By BEN DIPIETRO
(The Below article was originally published by the Wall Street Journal in the Risk & Compliance Journal’s Morning Risk Report on June 26th, 2015.)
The United Nations Global Compact is making a push to get the business community more involved in promoting the rule of law framework and advocating for greater corporate social responsibility, especially in emerging markets, arguing that development of such laws is good for business and will improve profitability while reducing risks. Kevin Coon, a labor rights lawyer and managing partner at law firm Baker & McKenzie, said the Business for the Rule of Law framework advocates for a legal system that is predictable, transparent, provides protections for intellectual property and allows for remedies to resolve disputes and enforce laws regarding labor rights, human rights and environmental protections. The lack of rule of law in some emerging market countries is one of the main concerns that keeps companies from investing in those regions, he said.
Rule of law issues have generally been left to politicians and governments to resolve. A number of companies have stepped forward to work on the framework but more are needed as it is companies that have the most to gain from its implementation globally, said Mr. Coon. “There is increasing evidence for economic sustainability and the need for a stable system of laws where companies are doing business,” he said. “There needs to be a broader recognition among some of those global organizations that they can’t wait for governments to do it, they need to be the catalyst for driving some of this change.”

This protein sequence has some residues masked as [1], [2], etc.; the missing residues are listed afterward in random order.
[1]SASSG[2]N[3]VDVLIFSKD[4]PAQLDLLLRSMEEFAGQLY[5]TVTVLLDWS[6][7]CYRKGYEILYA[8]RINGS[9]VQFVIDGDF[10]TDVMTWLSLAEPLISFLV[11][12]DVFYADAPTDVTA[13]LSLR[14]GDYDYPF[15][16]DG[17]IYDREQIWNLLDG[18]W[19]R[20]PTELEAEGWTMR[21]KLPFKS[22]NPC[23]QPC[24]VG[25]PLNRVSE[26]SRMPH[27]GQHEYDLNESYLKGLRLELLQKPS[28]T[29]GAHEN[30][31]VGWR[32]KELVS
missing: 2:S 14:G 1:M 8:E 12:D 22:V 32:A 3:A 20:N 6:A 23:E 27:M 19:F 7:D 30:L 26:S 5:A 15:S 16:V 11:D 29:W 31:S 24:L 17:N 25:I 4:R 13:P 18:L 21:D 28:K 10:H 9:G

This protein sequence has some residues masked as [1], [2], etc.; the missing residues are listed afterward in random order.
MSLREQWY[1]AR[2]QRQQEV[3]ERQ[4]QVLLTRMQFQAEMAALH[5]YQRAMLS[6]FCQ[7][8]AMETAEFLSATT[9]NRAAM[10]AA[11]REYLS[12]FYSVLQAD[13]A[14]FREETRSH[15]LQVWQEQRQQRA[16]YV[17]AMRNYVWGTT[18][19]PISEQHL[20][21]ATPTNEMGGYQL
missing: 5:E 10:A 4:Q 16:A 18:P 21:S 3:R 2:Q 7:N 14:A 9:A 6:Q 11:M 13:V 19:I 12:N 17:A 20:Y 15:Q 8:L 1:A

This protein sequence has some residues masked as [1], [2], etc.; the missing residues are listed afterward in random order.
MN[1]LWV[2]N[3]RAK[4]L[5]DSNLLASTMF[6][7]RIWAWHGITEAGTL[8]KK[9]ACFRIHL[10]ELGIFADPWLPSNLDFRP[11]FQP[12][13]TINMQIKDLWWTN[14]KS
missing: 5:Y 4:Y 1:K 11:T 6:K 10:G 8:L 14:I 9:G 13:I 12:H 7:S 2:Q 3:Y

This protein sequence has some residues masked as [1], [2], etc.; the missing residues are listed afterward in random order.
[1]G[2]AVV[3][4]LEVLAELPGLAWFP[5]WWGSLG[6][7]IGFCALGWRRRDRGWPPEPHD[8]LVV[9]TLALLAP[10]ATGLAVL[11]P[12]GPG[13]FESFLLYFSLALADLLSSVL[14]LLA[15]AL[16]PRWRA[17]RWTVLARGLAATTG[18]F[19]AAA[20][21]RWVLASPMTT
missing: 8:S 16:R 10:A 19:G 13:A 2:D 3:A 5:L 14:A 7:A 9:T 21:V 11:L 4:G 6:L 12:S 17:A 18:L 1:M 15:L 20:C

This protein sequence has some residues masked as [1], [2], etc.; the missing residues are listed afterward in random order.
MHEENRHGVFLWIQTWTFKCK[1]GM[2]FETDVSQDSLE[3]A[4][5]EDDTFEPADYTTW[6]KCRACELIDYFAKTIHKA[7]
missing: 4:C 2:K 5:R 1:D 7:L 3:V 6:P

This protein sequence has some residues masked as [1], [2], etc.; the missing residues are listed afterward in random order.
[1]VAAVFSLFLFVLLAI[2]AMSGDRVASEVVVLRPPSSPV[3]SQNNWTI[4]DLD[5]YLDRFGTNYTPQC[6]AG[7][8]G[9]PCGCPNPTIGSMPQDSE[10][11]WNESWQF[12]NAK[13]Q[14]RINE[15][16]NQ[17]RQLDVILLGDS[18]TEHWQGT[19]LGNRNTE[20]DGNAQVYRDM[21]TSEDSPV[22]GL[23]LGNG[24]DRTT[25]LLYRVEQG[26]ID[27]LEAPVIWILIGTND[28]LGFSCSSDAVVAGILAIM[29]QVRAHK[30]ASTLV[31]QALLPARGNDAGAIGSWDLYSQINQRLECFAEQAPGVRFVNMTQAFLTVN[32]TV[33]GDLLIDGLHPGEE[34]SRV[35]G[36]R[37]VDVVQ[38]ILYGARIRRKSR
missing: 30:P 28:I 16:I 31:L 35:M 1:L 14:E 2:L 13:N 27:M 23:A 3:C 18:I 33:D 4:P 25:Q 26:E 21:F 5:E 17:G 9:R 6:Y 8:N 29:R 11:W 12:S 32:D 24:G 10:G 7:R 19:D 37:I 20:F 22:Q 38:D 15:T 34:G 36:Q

Ulysses Smith, a senior associate in the international governance and development practices at law firm Linklaters, said there is much research showing the correlation between having rule of law and strong social and economic development. Within their organizations, companies can roll out policies and procedures to deal with corruption issues and institute standards to help support and advocate for environmental regulation, better labor standards and human rights, he said. Lance Croffoot-Suede, head of the international governance and development practices at Linklaters, said the framework is helping to form that critical mass. “Some time within the next five years it will be self-evident to anyone in business that, of course, we have to support rule of law and have to do so strenuously and aggressively,” he said. “Because without strong rule of law we are not able to have a stable and profitable business environment.”